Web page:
Pica (typography)

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Pica
Unit system typographic unit
Unit of length
Unit conversions
1 pica in ... ... is equal to ...
   typographic units    12 points
   imperial/US units    1/6 in
   metric (SI) units    4.2333 mm

The pica is a typographic unit of measure corresponding to approximately ​16 of an inch, or ​172 of a foot. One pica is further divided into 12 points.

To date, in printing three pica measures are used:

  • The French pica of 12 Didot points (also called cicéro) generally is: 12 × 0.376 = 4.512 mm (0.1776 in).
  • The American pica of 0.16604 inches (4.217 mm). It was established by the United States Type Founders' Association in 1886.[1][2] In TeX one pica is ​1272.27 of an inch.
  • The contemporary computer PostScript pica is exactly ​16 of a inch or ​172 of a foot, i.e. 4.233 mm or 0.166 inches.

Publishing applications such as Adobe InDesign and QuarkXPress represent pica measurements with whole-number picas left of a lower-case p, followed by the points number, for example: 5p6 represents 5 picas and 6 points, or 5​12 picas.

Cascading Style Sheets defined by the World Wide Web Consortium use pc as the abbreviation for pica (​16 of an inch), and pt for point (​172 of an inch).[3]

The pica is also used in measuring the font capacity and is applied in the process of copyfitting.[4] The font length is measured there by the number of characters per pica (cpp). As books are most often printed with proportional fonts, cpp of a given font is usually a fractional number. For example, an 11-point font (like Helvetica) may have 2.4 cpp,[5] thus a 5-inch (30-pica) line of a usual octavo-sized (6×8 in) book page would contain around 72 characters (including spaces).[6][7]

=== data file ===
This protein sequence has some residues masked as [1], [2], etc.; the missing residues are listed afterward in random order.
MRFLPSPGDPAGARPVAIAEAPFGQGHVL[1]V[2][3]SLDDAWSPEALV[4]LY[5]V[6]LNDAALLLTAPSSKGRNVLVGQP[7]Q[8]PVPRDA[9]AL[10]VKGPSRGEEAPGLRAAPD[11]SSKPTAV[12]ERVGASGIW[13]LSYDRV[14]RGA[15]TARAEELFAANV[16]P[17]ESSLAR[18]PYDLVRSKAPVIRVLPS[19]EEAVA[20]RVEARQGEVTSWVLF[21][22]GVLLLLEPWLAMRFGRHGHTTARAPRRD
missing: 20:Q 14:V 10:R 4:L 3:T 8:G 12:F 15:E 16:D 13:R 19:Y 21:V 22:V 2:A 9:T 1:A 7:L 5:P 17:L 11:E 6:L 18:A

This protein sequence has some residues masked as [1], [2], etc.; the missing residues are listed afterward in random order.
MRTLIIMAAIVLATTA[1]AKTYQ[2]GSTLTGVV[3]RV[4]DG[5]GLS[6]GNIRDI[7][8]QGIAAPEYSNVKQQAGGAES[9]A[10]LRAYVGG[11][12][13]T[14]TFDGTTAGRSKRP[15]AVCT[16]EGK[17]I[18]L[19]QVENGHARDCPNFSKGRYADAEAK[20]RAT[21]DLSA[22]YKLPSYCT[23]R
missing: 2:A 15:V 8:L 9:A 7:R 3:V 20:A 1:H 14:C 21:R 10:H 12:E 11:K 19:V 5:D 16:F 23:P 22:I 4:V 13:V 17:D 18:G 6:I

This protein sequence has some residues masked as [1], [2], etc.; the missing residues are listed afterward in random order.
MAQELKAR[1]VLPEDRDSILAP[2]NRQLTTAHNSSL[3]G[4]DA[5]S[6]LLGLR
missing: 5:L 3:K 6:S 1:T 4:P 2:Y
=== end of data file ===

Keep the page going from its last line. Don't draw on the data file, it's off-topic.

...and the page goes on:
The typographic pica must not be confused with the Pica font of the typewriters, which means a font where 10 typed characters make up a line one inch long.

See also[edit]

References[edit]

  1. ^ Legros, Lucien Alphonse; Grant, John Cameron (1916). Typographical Printing-Surfaces. London and New York: Longmann, Green, and Co. pp. 57–60. 
  2. ^ Hyde, Grant Milnor (1920). Newspaper Editing: A Manual for Editors, Copyreaders, and Students of Newspaper Desk Work. New York and London: D. Appleton and Company. pp. 226–227. 
  3. ^ "Syntax and basic data types". W3.org. Retrieved 2016-10-21. 
  4. ^ Pipes, Alan (2005). Production for Graphic Designers (4th ed.). Laurence King Publishing. pp. 48–49. 
  5. ^ Montagnes, Ian (1991). Editing and Publication: A Training Manual. p. 343. 
  6. ^ Dahl, Fred (2006). Book Production Procedures for Today's Technology (2nd ed.). Inkwell Publishing Service. p. 21. 
  7. ^ Jackson, Hartley Everett (1942). Newspaper Typography, a Textbook for Journalism Classes. Stranford University Press. pp. 36–37. 
  • Bringhurst, Robert (1999). The Elements of Typographic Style (2nd ed.). H&M Publishers. pp. 294–295. ISBN 0881791326. 
  • Pasko, W. W. (1894). "Pica". American Dictionary of Printing and Bookmaking. H. Lockwood. p. 436.